The Thomas Cook € trademark
October 2019. The collapse of the venerable UK travel operator Thomas Cook is a sad and sorry tale. But the news puts us in mind of an unusual trademark dispute a little under 20 years ago between the company and the European Commission, after Thomas Cook thought it had hit on a winning formula by registering a trademark that turned out to be very similar to the euro currency symbol.
Left: the euro currency symbol from 1996; right: the trademark registered by Thomas Cook in 1993
When the new euro currency symbol, designed by Belgian Alain Billiet, was presented to the citizens of Europe by the European Commission on 12 December 1996, senior executives at Thomas Cook rubbed their eyes in disbelief. Wasn’t the new symbol practically identical to a trademark they’d already registered in 1993?
According to the travel operator, this rendered the older trademark, which it had registered for financial services, worthless since consumers would now simply associate it with the euro. Discussions with the European Commission came to nothing, however, and Thomas Cook duly began legal proceedings.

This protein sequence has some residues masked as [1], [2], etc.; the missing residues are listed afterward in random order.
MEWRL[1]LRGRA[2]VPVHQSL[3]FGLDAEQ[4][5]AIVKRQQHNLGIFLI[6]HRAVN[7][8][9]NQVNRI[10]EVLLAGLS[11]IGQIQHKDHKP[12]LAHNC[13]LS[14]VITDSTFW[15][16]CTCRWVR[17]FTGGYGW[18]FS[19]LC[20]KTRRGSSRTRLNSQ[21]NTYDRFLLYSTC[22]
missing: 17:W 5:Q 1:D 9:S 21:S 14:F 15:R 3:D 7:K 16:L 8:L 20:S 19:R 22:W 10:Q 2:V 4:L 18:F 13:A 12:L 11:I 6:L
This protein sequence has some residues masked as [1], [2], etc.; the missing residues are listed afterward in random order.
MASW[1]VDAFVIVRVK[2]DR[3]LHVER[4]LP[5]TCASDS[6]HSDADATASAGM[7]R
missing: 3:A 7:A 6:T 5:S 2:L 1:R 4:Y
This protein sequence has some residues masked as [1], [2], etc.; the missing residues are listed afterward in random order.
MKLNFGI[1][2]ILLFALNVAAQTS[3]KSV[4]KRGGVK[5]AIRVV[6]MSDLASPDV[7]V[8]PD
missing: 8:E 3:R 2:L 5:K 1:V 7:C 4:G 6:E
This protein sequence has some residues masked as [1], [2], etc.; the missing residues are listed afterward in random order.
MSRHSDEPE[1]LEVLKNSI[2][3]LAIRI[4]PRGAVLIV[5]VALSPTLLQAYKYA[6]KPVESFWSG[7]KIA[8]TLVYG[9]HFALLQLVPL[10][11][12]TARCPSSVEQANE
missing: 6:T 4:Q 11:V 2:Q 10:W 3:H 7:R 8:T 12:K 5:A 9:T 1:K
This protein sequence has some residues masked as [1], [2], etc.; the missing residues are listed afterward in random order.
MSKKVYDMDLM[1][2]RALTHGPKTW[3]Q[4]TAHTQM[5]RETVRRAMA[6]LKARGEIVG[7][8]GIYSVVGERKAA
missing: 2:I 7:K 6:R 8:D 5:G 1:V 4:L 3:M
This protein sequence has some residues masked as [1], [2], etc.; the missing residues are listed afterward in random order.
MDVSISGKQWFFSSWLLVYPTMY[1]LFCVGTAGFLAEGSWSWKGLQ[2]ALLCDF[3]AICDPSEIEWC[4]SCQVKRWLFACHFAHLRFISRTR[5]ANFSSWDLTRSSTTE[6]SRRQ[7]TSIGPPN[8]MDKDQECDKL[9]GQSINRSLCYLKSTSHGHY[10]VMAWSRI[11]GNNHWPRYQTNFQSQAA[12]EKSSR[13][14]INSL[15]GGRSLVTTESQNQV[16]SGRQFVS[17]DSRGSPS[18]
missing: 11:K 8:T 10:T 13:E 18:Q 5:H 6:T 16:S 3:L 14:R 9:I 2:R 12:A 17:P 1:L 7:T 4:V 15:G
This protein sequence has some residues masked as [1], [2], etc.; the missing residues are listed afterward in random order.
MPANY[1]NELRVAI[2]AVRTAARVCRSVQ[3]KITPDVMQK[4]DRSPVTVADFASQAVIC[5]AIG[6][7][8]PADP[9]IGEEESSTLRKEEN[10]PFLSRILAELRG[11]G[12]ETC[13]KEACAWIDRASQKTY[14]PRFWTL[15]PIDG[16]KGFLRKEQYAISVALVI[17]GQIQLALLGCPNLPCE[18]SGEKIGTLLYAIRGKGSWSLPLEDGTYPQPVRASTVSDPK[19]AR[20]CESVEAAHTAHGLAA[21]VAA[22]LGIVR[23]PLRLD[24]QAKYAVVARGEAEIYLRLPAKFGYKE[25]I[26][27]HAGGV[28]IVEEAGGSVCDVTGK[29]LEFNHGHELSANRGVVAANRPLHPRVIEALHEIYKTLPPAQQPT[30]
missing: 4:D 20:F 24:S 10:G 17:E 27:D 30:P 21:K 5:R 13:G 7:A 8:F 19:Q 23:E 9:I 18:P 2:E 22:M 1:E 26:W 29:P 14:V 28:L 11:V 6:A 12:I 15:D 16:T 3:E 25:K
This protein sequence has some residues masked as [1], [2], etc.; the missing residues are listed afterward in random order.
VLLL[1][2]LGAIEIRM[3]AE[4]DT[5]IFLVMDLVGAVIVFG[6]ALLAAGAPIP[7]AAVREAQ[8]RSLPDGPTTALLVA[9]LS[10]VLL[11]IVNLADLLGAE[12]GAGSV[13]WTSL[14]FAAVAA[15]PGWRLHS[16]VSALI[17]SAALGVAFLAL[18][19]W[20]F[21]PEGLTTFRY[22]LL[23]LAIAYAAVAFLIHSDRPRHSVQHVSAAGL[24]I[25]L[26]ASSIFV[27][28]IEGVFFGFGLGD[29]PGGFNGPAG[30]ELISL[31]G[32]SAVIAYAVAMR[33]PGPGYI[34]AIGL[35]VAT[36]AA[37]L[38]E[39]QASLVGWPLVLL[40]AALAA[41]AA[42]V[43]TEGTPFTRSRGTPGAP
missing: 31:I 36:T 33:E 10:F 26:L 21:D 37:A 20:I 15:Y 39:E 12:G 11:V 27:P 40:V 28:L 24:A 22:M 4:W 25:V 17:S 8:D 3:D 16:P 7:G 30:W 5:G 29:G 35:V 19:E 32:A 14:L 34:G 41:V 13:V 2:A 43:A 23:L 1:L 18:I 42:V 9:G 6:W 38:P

Thomas Cook’s claim for damages – £25 million – was no mean sum, especially as the company argued that the Commission should have done its homework before launching the currency symbol. Fortunately for the Commission, however, Thomas Cook demanded only compensation, not a complete ban on the euro symbol being used!
Thomas Cook: no British pounds and no golden euros
The proceedings ended in debacle for Thomas Cook. It lost the case after the Court found that the euro symbol was not used as a trademark for financial services. The judgement concluded that it was merely a sign used to designate the new European currency and couldn’t therefore be overturned by a trademark registration. The outcome meant a costly legal bill for Thomas Cook and no £25 million in the bank.
It’s odd, though, that the European Commission introduced the euro symbol without carrying out a preliminary legal search. A simple check would easily have brought up the Thomas Cook trademark, and the two entities could then have come to a mutual agreement. But of course, all that’s now water under the bridge in view of the dramatic demise of Thomas Cook.